Vegas is a unique and strange city among America’s big cities, and for that matter it’s unlike any city in the world in ways that are both obvious and not-so-obvious. As a tourist in the unlikeliest of geographical places, Vegas has traded on its image of being home to several forms of legalized vice, and an image of moral laxity when it comes to this. Gambling, partying, hotel resort travel, and various types of adult entertainment (in addition to entertainment in general), plus a slew of massive trade shows and conventions, and flamboyant, whimsical architecture — all in the middle of the desert — make the city singular and a kind of “mess” culturally and symbolically.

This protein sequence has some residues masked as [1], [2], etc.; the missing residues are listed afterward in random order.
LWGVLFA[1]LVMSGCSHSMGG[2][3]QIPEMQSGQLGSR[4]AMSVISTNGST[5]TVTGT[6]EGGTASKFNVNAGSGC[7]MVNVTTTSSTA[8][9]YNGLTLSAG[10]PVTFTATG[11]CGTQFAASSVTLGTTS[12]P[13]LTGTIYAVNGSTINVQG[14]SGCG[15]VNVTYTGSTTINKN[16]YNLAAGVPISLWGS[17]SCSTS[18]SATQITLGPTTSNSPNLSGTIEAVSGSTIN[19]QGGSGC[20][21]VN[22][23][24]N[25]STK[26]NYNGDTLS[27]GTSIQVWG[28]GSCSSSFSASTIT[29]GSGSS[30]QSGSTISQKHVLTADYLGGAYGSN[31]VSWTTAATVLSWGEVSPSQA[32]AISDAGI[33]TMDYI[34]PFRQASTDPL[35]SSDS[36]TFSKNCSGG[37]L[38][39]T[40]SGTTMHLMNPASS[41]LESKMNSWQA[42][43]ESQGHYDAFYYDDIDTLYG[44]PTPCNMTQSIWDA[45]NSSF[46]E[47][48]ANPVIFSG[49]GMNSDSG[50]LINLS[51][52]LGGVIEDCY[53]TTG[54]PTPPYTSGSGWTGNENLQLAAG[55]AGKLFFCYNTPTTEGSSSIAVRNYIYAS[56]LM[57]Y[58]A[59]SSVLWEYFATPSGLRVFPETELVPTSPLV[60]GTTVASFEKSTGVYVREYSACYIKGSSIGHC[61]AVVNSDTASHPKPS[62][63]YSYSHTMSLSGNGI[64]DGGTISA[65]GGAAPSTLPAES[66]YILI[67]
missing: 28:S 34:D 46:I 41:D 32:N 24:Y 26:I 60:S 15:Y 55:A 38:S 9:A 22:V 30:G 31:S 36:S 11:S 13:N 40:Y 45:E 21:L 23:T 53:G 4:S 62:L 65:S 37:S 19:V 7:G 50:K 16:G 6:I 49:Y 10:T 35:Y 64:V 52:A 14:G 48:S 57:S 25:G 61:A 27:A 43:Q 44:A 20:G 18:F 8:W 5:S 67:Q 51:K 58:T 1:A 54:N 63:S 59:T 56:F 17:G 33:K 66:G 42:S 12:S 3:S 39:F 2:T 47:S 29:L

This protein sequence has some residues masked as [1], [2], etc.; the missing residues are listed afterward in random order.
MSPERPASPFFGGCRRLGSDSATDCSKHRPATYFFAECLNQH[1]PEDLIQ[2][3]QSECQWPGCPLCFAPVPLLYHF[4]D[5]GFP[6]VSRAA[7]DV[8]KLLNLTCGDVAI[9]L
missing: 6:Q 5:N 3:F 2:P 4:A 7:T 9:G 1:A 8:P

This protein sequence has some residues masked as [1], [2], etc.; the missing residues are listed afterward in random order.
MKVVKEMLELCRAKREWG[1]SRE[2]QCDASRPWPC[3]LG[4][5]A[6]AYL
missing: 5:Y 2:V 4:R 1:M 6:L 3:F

The term evokes the idea of somebody or a thing that is scattered, disorganized, troubled and possibly pathological. Vegas can seem like that. And much like a freshly spewed pile of vomit — for which the term “hot mess” can also be applied — reeking on the pavement steps from its source, a drunken college student who’s chugged too many Jager shots at a strip club, Vegas is very much like that, too. But, hey, that’s only one facet of this multi-faceted metropolis.
And yet, it has its own beauty. Seen from afar, like many cities and in the photo in Aitken’s artwork, Vegas appears like a glittery jewel, a Milky Way galaxy of neon and LED coalesced into a distant blur of energy, enterprise, and urbanized humanity. From a distance, un-vomit-like.